Easter Sunday

April 21, 2019
By MB Discipleship

Early on the first day of the week, while it was still dark, Mary Magdalene went to the tomb and saw that the stone had been removed from the entrance. So she came running to Simon Peter and the other disciple… – John 20:1-2a

Repeatedly, in different ways, Jesus had tried to express to his disciples that he would die and be resurrected.

They hadn’t gotten it.

A group of women hauling expensive burial spices arrived in the garden while it was still dark; perhaps they hadn’t been able to sleep the night before. Other Gospels flesh out some of the details – knocked-out guards sent to watch over the tomb in case someone tried to steal Jesus’ body, discussion among the women as they grew close, realizing they might need help shifting the large rock blocking the entrance.

As it happened…they didn’t need help. They arrived to find it had been moved.

Everything happened in a frenzy, a panic, spices forgotten, Mary Magdalene running for Simon Peter and John, chaos. The men came and went, confused and distraught. Angels appeared, asking Mary why she was crying.

And then, Jesus.

Have you ever seen something your brain couldn’t process? The closest we might come is the shock and surprise of a soldier’s family who suddenly sees their loved one while they think that person is still halfway around the world. The mind can’t quite comprehend what’s right in front of their eyes. Sometimes we struggle to process hope, joy, relief, and good news. We think we know the score, we think we have a grasp on a situation, and then – shock.

Jesus had died. Jesus was alive.

Some guards were going to be in big trouble, and the expensive spices that Nicodemus had paid for could be used for something else. The chaos would continue to spin outward, baffling other disciples who heard the story but didn’t know what to make of it; two of Jesus’ followers on the road to Emmaus would tell a stranger about the chaos, only to discover the stranger they were talking to – was Jesus.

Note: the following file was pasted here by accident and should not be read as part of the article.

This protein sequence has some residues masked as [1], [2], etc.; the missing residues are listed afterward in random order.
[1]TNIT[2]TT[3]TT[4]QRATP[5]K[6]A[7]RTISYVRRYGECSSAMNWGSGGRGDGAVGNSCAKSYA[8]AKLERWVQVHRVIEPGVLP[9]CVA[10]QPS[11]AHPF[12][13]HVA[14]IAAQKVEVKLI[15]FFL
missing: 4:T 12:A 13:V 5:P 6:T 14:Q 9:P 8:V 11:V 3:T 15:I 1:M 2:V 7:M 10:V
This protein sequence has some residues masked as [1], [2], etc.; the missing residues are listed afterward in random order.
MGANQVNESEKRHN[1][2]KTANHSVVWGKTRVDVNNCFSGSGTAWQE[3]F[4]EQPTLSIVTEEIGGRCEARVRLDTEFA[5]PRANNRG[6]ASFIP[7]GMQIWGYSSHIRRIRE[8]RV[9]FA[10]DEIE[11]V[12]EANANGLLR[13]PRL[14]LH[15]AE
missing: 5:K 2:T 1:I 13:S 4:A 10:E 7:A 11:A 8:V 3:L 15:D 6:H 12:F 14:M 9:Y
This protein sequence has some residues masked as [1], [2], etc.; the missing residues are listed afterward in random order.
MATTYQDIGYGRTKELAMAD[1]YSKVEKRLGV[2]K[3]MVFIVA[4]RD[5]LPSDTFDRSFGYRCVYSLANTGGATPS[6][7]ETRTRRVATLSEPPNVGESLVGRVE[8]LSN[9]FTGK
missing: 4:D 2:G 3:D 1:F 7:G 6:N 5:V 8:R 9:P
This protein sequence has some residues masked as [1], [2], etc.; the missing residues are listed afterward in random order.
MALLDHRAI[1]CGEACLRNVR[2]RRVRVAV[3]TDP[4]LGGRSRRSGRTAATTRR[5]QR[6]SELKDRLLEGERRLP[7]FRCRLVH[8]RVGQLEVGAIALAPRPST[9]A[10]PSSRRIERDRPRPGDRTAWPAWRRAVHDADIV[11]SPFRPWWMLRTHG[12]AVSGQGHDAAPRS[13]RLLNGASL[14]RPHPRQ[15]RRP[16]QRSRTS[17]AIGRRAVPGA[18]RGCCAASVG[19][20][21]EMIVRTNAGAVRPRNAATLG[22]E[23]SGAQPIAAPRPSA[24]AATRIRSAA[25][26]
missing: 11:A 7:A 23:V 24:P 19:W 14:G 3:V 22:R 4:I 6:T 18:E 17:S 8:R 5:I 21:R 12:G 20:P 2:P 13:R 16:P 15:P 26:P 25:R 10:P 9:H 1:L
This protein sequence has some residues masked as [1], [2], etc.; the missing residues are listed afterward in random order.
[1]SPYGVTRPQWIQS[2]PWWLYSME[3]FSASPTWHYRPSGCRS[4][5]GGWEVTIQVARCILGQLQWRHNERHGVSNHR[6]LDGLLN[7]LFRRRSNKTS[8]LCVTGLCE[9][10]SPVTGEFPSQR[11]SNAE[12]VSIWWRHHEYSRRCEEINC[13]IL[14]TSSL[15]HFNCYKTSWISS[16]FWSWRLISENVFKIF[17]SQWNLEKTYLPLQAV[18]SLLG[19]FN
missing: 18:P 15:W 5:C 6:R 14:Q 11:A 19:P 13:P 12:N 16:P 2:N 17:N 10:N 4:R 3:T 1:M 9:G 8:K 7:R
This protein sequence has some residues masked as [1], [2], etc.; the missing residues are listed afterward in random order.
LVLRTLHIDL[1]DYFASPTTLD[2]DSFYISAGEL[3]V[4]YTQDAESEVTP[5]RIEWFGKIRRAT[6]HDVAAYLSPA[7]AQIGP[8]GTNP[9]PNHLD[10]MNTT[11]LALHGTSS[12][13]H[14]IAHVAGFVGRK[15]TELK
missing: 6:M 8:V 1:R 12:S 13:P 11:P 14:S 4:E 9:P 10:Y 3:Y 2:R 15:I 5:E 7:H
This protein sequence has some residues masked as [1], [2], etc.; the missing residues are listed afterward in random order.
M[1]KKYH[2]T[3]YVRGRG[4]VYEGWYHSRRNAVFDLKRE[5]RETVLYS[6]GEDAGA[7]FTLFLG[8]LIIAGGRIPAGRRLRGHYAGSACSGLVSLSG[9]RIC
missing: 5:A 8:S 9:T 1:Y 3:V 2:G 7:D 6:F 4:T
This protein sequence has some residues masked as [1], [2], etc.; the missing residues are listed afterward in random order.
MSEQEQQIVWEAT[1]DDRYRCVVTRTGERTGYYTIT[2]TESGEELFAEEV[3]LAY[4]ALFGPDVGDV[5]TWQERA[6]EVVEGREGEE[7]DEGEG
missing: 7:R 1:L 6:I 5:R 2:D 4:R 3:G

Jesus would appear to the disciples, though Thomas was away. Thomas would steadfastly refuse to believe his crazed friends until he could see and poke and touch Jesus in the flesh. Jesus would appear, saying, “here – feel my scars. They weren’t crazy with grief. It’s me!”

Most of his disciples would end up being martyred; but the news of this group of Jewish people and a few Gentiles thrown in who were followers of Jesus continued to spread around the Mediterranean, across Europe, even, quite early, to British shores, as well as down the eastern side of Africa and across southern central Asia.

Why does this matter?

You’re being swept into a long, long line of people who have testified to belief in Jesus Christ. The first Christians were people who had been eyewitnesses to Jesus, resurrected, and those who knew the eyewitnesses. Eyewitnesses wrote things down; what they wrote down was circulated, like physician Luke’s Gospel and Acts, written to someone named “Theophilus.”

As fun as Easter dinner and Easter egg hunts are, Easter is a day when we also remember the long line of witnesses in which we stand: Jesus actually died, but Jesus didn’t stay dead. Jesus rose from the dead, and we’re still proclaiming that today, 2,000 years later. Protestants, Orthodox, and Catholic Christians may celebrate it in different ways, but around the world, Easter celebrations lift up the hope of Jesus Christ. And that hope takes roots in individual hearts, but is celebrated in community across time and around the world. You can travel to India or Pakistan, South Korea or Kenya, Brazil or Bangladesh, and find people who are meeting together to worship Jesus and celebrate the resurrection.

*Do you think of yourself as part of a global community? How does it feel to connect the hope of Jesus in your personal life with a long line of people from other places and times who have also followed Jesus? What perspective does this awareness give you as you follow Jesus?